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Marks Plans to Downzone Oakleigh Pet Cemetery

Residential development will still be allowed if the property is sold but the density of housing will be decreased.

, fifth district councilman David Marks announced his intention to decrease the zoning for a neighborhood pet cemetery as a part of the county's quadrennial comprehensive zoning map process (CZMP).

The planned change will allow only 3 houses to be built on the Oakleigh Pet Cemetery property instead of the current 15 that could be built there, regardless of environmental constraints, Marks wrote.

The pet cemetery, located in the 8400 block of Oakleigh Road, has been deteriorating for years leading to thousands of dollars in fines from Baltimore County's government, according to Marks.

In addition to the proposed zoning changes, Marks said that he planned to introduce legislation at an August County Council meeting to protect those people who purchased plots there.

"The Oakleigh Pet Cemetery, like human graveyards, is supposed to be a place of serenity and beauty. I believe we owe it to pet lovers and the surrounding neighborhood to clean up the cemetery and place limitations on future uses," Marks wrote.

Do you live near Oakleigh Pet Cemetery? Do you think this change in zoning would be positive? Share your thoughts on the pet cemetery here in the comments.

DCMerkle July 26, 2012 at 05:32 PM
I don't understand why any houses are being allowed to be built there. If the owners of the Oakleigh Pet Cemetery have been fined then why are they going to be allowed to make a profit on the land? Are they being rewarded for being fined?
Stan Modjesky July 26, 2012 at 05:32 PM
Drive the entire length of German Hill Road from Merritt Boulevard to where it ends at I-95 behind the Baltimore Travel Plaza. You will find numerous burial grounds for humans that are in a state of neglect. As far as that's concerned, many of the active cemeteries and memorial parks around town are not properly kept up. Now that it's routine to use a backhoe to dig graves, many flat markers have been damaged the the weight of these machines. Several places mow the grass between rows of upright tombstones, but never bother with the fine trimming. The sad truth is that if the families whose loved ones are buried in these places don't visit, and don't either insist on better maintenance or perform it themselves, decay is inevitable. Cemetery lots used to be sold with "perpetual care" promises, which cost a few bucks extra at the time of purchase. Unfortunately, that pool of money has proven insufficient to keep up with the vastly increased cost of maintenance.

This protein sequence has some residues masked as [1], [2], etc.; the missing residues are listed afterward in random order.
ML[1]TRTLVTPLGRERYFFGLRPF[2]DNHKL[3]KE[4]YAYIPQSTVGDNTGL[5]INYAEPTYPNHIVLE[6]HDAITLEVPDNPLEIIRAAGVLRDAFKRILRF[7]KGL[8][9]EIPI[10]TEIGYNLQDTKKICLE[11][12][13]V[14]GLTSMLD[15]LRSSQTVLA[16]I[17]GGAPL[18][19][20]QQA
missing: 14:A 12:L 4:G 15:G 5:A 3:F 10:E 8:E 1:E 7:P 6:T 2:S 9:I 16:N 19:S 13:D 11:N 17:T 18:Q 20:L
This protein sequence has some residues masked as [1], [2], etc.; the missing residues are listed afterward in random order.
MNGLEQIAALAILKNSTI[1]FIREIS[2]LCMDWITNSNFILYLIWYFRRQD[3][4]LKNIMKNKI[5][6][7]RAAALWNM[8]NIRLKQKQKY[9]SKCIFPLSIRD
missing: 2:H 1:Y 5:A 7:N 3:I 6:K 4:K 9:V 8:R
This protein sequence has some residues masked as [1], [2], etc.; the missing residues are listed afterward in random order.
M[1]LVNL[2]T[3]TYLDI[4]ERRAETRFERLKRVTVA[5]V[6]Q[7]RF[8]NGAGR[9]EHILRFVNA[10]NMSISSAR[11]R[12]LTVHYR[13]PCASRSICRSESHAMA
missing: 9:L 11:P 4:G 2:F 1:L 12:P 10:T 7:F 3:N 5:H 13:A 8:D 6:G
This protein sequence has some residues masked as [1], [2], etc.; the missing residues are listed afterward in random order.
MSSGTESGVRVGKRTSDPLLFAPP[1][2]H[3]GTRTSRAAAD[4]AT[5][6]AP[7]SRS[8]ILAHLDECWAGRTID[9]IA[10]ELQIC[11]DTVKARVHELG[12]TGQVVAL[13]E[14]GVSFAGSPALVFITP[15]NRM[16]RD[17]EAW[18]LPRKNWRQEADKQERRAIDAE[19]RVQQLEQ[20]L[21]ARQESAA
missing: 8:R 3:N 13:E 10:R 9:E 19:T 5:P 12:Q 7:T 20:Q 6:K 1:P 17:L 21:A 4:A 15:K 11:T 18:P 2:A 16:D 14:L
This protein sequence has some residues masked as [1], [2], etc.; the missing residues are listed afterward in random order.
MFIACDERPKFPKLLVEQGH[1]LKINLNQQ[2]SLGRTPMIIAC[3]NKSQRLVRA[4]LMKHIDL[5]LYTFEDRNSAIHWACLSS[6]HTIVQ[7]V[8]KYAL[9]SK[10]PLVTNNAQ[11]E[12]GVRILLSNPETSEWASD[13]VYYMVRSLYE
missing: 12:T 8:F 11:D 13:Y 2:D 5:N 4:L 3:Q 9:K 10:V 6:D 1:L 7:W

David Marks July 26, 2012 at 05:42 PM
Every property in Baltimore County generally has a development potential. Open space zoning, which the County Council passed this year, can be applied to some areas, but cemeteries are not among the qualifying properties. The zoning change takes the Oakleigh Pet Cemetery to the lowest possible residential development level, and the legislation says that if the cemetery is sold for development, there is a process for notifying lot owners and treating the lots.
Stan Modjesky July 26, 2012 at 06:30 PM
Oh. So this is merely a change in the development potential of the property, not news of actual impending development there?
Heather Osrien July 26, 2012 at 06:32 PM
Potential and impending mean the same thing in this situation. If you think I'd buy a house in that area on a cemetary lot-pet or otherwise- you are nuts!
Stan Modjesky July 26, 2012 at 09:07 PM
I respectfully disagree, Ms. Osrien. While any bit of land with potential for infill development seems to be up for grabs in this county, nothing in the story implies that's about to happen here. If anything, Councilman Marks' downzoning of this particular spot makes it less attractive to developers. Re your second sentence, when I sold real estate a few decades ago people had this odd notion that a house in which someone had died was somehow tainted/haunted/undesirable. The absurdity of that is that if you buy a house that's over 60 or 70 years old, there's a good probability that someone died there, and an equally good probability that someone was born there.
Bonnie Lantz August 03, 2012 at 06:55 PM
How can I find out who owns the cemetery? My family has a pet there but we live in GA.
Stan Modjesky August 03, 2012 at 07:29 PM
The street address of the property is 8408 Oakleigh Road. This link should lead you to the ownership information from the state's real property tax database: http://sdatcert3.resiusa.org/rp_rewrite/details.aspx?County=04&SearchType=STREET&AccountNumber=09%200919270590
carolyn grove October 02, 2012 at 04:52 PM
what will happen to my pets that are there. i payed thousands of dollars and cant afford to relocate them what can we do thanks countrycats3@yahoo.com
francesfisher50@g mail.com January 16, 2013 at 03:51 PM
I think this is a total outrage .People who paid good money to bury their pets thought they would be there forever.But now forever is nothing as far as I am concerned they stole peoples money they should go to jailour goverment lets them get away with it .What ever happened to for the people .Save our pets final resting place please
Stan Modjesky January 21, 2013 at 02:54 AM
Nothing has ever been "forever." Look at the architectural digs all over the planet where entire cities have been found dozens of yards beneath newer construction. Even human remains are moved to make way for development. Get over it.


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